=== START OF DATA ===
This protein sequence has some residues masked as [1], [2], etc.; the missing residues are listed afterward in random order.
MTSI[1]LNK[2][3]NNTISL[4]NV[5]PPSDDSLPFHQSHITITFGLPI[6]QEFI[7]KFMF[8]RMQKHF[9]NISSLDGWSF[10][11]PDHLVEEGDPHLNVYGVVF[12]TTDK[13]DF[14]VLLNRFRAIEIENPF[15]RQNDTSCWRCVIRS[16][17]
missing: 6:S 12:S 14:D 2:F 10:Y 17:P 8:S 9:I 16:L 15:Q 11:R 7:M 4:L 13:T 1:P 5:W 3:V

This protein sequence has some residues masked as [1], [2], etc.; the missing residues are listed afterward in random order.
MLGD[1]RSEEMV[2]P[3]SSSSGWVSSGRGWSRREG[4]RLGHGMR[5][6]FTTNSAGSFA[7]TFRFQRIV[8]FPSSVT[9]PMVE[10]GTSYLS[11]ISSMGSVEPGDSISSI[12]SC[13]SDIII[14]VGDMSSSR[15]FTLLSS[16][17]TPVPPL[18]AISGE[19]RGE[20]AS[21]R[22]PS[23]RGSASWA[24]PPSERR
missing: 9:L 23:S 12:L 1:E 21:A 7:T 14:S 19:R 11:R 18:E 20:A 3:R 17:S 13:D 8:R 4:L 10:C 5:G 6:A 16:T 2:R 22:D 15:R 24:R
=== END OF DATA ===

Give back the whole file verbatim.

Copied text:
This protein sequence has some residues masked as [1], [2], etc.; the missing residues are listed afterward in random order.
MTSI[1]LNK[2][3]NNTISL[4]NV[5]PPSDDSLPFHQSHITITFGLPI[6]QEFI[7]KFMF[8]RMQKHF[9]NISSLDGWSF[10][11]PDHLVEEGDPHLNVYGVVF[12]TTDK[13]DF[14]VLLNRFRAIEIENPF[15]RQNDTSCWRCVIRS[16][17]
missing: 6:S 12:S 14:D 2:F 10:Y 17:P 8:S 9:I 16:L 15:Q 11:R 7:M 4:L 13:T 1:P 5:W 3:V

This protein sequence has some residues masked as [1], [2], etc.; the missing residues are listed afterward in random order.
MLGD[1]RSEEMV[2]P[3]SSSSGWVSSGRGWSRREG[4]RLGHGMR[5][6]FTTNSAGSFA[7]TFRFQRIV[8]FPSSVT[9]PMVE[10]GTSYLS[11]ISSMGSVEPGDSISSI[12]SC[13]SDIII[14]VGDMSSSR[15]FTLLSS[16][17]TPVPPL[18]AISGE[19]RGE[20]AS[21]R[22]PS[23]RGSASWA[24]PPSERR
missing: 9:L 23:S 12:L 1:E 21:A 7:T 14:S 19:R 11:R 18:E 20:A 3:R 17:S 13:D 8:R 4:L 10:C 5:G 6:A 16:T 2:R 22:D 15:R 24:R